We have been on Wall Street as economists and strategists for more than 40 years. Over that entire period, doomsters have been scribbling away, producing lots of articles and books about the US federal deficits and debt. The only pause in their doom and gloom was during the late 1990s and early 2000s, when the federal government ran a surplus for a brief time. Nevertheless, while the annual federal deficits are now measured in trillions rather than billions, doomsday has yet to occur (Fig. 3).
Of course, as a result of the pandemic, the US budget deficit ballooned to record levels as government outlays soared, while receipts were depressed (Fig. 4). On a 12-month basis, the deficit hit a record $4.1 trillion during March 2021. It briefly fell just below $1.0 trillion during July 2022. In March of this year, it was back at $1.8 trillion, as outlays have been outpacing receipts.
There’s been one obvious adverse consequence of running such large deficits. The rebound in inflation since late 2021 undoubtedly was attributable to the three rounds of billions of dollars in pandemic relief checks sent by the government to millions of Americans in 2020 and 2021. All that fiscal stimulus combined with ultra-easy monetary policies amounted to “helicopter money,” a concept discussed by economist Milton Friedman and former Fed Chair Ben Bernanke. That money drop triggered a buying binge, mostly for goods since many services providers were hampered by social-distancing restrictions. The resulting demand shock overwhelmed global supply chains and sent inflation soaring.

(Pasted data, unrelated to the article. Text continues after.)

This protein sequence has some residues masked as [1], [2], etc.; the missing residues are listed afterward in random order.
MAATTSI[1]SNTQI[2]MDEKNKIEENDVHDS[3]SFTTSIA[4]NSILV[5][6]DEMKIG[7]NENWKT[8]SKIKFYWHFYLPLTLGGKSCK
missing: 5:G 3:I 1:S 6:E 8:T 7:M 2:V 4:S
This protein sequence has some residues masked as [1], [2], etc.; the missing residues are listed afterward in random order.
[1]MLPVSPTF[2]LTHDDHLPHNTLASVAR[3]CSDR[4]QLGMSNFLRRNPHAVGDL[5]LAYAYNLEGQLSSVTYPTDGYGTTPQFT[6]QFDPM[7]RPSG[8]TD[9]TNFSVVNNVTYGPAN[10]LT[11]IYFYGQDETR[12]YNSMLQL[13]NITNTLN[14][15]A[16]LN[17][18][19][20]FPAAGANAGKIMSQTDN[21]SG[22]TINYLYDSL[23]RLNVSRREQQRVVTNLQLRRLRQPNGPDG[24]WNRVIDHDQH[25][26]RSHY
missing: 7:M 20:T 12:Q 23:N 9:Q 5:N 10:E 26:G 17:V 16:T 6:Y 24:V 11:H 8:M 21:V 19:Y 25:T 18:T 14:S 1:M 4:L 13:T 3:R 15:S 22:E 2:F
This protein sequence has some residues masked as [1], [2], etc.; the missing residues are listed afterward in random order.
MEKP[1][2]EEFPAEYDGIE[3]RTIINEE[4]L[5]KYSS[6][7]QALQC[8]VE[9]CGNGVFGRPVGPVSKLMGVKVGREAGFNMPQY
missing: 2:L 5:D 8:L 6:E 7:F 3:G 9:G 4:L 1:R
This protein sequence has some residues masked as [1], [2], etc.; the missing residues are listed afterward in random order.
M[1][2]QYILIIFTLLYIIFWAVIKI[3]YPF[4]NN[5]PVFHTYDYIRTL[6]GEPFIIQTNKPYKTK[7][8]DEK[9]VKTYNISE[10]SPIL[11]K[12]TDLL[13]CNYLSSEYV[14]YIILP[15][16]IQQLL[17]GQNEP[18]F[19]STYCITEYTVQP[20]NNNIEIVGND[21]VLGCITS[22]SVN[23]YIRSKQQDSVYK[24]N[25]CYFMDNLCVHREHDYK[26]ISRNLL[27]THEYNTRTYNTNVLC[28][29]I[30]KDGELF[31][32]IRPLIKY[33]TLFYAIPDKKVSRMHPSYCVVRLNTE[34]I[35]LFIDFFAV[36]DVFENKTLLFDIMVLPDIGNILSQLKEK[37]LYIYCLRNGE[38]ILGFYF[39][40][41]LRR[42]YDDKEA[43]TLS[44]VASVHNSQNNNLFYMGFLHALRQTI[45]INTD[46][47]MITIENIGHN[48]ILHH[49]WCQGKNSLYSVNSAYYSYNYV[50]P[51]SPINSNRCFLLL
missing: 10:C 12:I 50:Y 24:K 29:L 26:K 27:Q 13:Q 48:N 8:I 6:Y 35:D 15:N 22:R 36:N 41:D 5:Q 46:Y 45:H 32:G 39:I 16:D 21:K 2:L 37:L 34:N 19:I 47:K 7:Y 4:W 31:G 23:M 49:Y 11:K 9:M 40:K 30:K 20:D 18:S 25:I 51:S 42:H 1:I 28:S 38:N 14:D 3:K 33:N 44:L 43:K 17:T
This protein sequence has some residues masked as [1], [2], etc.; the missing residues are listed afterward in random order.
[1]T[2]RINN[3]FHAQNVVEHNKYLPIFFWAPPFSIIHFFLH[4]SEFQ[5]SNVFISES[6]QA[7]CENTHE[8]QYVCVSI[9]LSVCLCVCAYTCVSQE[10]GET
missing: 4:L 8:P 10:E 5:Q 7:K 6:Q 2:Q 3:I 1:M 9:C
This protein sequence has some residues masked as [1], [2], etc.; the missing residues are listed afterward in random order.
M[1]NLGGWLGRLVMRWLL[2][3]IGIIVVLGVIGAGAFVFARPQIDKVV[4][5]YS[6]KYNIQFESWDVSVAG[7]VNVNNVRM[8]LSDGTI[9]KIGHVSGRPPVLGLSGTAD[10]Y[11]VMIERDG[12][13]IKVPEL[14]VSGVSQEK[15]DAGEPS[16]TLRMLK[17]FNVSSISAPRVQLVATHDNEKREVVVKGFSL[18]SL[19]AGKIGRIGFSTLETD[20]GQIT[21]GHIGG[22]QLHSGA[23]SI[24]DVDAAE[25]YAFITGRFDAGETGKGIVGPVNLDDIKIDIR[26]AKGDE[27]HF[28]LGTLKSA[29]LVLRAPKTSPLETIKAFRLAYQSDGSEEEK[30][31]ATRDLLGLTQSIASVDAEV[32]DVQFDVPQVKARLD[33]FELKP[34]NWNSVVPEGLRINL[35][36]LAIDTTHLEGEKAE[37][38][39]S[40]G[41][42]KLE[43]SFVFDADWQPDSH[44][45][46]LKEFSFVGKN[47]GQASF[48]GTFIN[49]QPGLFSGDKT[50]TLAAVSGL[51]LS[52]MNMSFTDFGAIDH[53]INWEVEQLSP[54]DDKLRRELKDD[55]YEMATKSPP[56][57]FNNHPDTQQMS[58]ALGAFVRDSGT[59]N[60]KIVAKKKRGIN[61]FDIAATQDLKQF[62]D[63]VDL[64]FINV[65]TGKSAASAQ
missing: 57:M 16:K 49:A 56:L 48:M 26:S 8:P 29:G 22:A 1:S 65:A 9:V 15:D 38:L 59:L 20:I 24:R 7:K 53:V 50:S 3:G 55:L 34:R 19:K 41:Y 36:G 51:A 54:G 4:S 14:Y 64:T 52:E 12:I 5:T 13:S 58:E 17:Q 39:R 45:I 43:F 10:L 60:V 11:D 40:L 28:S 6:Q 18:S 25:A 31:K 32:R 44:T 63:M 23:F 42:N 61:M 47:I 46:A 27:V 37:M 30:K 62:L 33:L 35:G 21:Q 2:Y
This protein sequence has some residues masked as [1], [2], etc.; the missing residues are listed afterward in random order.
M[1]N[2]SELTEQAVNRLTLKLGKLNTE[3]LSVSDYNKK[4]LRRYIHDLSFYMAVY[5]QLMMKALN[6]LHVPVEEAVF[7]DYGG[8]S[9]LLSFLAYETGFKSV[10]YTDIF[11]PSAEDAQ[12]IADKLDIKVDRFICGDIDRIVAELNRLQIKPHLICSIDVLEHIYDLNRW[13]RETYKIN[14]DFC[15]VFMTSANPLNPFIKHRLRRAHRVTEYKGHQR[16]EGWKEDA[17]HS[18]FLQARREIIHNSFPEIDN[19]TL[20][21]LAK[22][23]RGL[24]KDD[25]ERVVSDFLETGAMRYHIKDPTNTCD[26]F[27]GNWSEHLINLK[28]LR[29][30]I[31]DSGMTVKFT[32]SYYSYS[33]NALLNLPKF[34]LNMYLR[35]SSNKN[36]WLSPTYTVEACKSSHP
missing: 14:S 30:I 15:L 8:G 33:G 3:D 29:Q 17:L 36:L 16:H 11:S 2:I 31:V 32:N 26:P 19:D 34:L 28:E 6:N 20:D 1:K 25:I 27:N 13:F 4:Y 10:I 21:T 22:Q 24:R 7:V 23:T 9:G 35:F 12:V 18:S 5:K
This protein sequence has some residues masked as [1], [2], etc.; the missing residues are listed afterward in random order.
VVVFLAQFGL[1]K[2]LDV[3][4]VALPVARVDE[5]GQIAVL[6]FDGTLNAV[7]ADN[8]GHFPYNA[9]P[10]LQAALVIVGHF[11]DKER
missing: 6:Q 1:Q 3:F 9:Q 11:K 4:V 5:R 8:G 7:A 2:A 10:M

But so far, the consequences of massive deficits haven’t been doomsday in nature. Nevertheless, it is hard to see how this doesn’t end badly eventually. There is a doomsday mechanism built into the government’s ever rising debt. The net interest paid by the government continues to grow rapidly, especially now that short-term interest rates have soared by 500bps over the past year. This outlay rose to a record $564.9 billion over the 12 months through March (Fig. 5). Just before the pandemic, it was $383.7 billion. However, the government's net interest outlays boost the income of investors who buy the government's securities at higher interest rates.
As Treasury issues mature and must be refinanced at higher interest rates, the government’s outlays on net interest paid will continue to rise. We estimate that the average interest rate paid by the Treasury on its publicly held debt is currently around 2.20% (Fig. 6). At 3.00%, the annual net interest expense would be $740 billion currently.
So why isn’t the deficit causing interest rates to soar? Consider the following:
(1) The Fed’s holdings of Treasury, agency, and mortgage-backed securities peaked at a record high of $8.5 trillion during May 18, 2022. As a result of the Fed’s quantitative tightening program, the Fed’s holdings of these securities are down $633.8 billion to $7.9 trillion as of April 19 (Fig. 7).
The comparable securities held by commercial banks peaked at a record $4.7 trillion on February 23, 2022. They are down $570.7 billion since then through April 12.